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4 Effective Ways To Improve Your Child’s Concentration

Naturally, children between the ages of three and six years have a short attention span. You can never have them focused on one thing for more than a few minutes in many cases. Even during play, they engage in different activities within the shortest timeframe. According to childhood development experts, the average attention span of the typical kid ranges from two to three minutes, but it increases as they get older. In the meantime, though, here are some ways to improve your child’s concentration levels.


  • Breakup a big task into smaller ones


Even for adults, a big task can be difficult to focus on for too long. The problem with big tasks is the level of attention and discipline they require. The slightest distraction can cause even an adult to lose focus. Consequently, many experts encourage breaking up a big task into smaller ones. They believe that the former can overwhelm a child.

On the other hand, smaller tasks are easy to manage and, more importantly, require short periods of focus. Moreover, they are less intimidating and less likely to generate inner resistance among kids. Fortunately, this strategy can be applied to homework or other child-friendly activities. For example, if you need your child to clean up their room, asking them to pick up their clothes from the floor and pack all their toys into boxes are smaller tasks. This trick allows you and your child to handle the big cleaning up in bits.


  • Encourage more reading and exposure to books


Fortunately, there are several children’s books published purposely for minors. Some are simple stories, while others are activity books that encourage critical thinking. You can also take advantage of the long break from school and introduce them to resources such as summer bridge books. These publications contain engaging activities that improve your child’s concentration levels.


  • Reduce distractions


An easily-distracted child is one with an even lesser attention span. And these distractions can be internal or external. The former can be hunger, thirst, or a chemical imbalance in the brain. If it is more to do with the brain, you may have to see a child development expert to rule out any medical condition. Conversely, an external distraction is usually from the environment, and examples are cartoons on TV, a game on their tablet, etc. Sometimes, it can even be noise from the household pet.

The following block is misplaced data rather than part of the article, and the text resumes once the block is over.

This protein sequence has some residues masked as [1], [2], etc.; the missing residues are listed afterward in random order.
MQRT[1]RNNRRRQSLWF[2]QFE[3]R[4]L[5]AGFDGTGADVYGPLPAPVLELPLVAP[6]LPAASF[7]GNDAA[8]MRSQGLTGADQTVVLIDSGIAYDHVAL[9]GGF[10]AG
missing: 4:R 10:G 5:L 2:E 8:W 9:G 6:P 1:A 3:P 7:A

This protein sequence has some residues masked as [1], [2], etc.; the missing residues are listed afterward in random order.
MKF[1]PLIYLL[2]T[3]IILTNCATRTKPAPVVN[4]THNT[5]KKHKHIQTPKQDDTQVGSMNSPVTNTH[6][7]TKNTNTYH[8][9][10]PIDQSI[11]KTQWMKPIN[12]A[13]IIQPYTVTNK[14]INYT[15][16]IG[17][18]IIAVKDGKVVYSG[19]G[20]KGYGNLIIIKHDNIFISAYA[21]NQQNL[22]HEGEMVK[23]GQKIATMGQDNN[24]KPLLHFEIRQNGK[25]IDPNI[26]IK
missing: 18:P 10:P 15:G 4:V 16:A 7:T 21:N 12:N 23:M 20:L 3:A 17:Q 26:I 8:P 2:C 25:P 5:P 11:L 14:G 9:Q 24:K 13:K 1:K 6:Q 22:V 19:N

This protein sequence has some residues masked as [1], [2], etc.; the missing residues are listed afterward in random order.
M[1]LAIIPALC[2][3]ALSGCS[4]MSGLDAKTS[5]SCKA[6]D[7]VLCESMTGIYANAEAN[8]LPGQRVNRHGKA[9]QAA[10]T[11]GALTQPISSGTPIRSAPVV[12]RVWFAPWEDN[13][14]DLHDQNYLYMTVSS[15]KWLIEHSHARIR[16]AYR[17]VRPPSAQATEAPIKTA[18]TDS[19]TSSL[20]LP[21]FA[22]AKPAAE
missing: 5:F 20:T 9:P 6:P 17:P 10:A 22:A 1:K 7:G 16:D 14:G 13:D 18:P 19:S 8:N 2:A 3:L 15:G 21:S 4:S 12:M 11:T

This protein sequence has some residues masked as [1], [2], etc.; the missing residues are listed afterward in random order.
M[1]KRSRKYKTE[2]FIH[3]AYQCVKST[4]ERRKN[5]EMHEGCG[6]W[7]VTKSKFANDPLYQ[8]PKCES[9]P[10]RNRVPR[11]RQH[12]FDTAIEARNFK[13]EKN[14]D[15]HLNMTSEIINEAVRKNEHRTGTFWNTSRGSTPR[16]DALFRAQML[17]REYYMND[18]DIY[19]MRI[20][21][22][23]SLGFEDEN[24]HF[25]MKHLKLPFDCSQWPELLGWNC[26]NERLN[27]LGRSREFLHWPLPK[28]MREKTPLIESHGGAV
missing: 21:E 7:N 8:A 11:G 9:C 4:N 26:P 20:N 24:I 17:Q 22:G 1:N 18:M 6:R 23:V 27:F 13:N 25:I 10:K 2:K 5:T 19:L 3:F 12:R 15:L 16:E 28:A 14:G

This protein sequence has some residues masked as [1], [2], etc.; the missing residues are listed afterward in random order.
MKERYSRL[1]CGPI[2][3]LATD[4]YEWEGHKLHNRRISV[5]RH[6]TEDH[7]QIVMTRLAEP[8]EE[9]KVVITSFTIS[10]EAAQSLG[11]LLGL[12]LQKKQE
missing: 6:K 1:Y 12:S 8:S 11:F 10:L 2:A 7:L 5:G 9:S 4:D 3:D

Your mission here is to reduce distractions as much as possible to improve your child’s concentration levels. This may not be a problem when your child is not engaged in any activity that requires focus. However, reduced distractions can contribute to productive activity during homework or reading time.


  • Encourage games that build concentration


You will find a list of child-friendly games like jigsaw puzzles, chess, sudoku, etc., that build concentration. The exciting part is that most of these games can be played on a tablet or computer. The moves involved in these games encourage critical thinking and information absorption. Scientific research has also shown that logical and critical thinking builds brain muscles, subsequently improving concentration.

Finally, do not forget to encourage ample rest for your kids. Their brains are more active and receptive to new things after at least eight hours of uninterrupted sleep.

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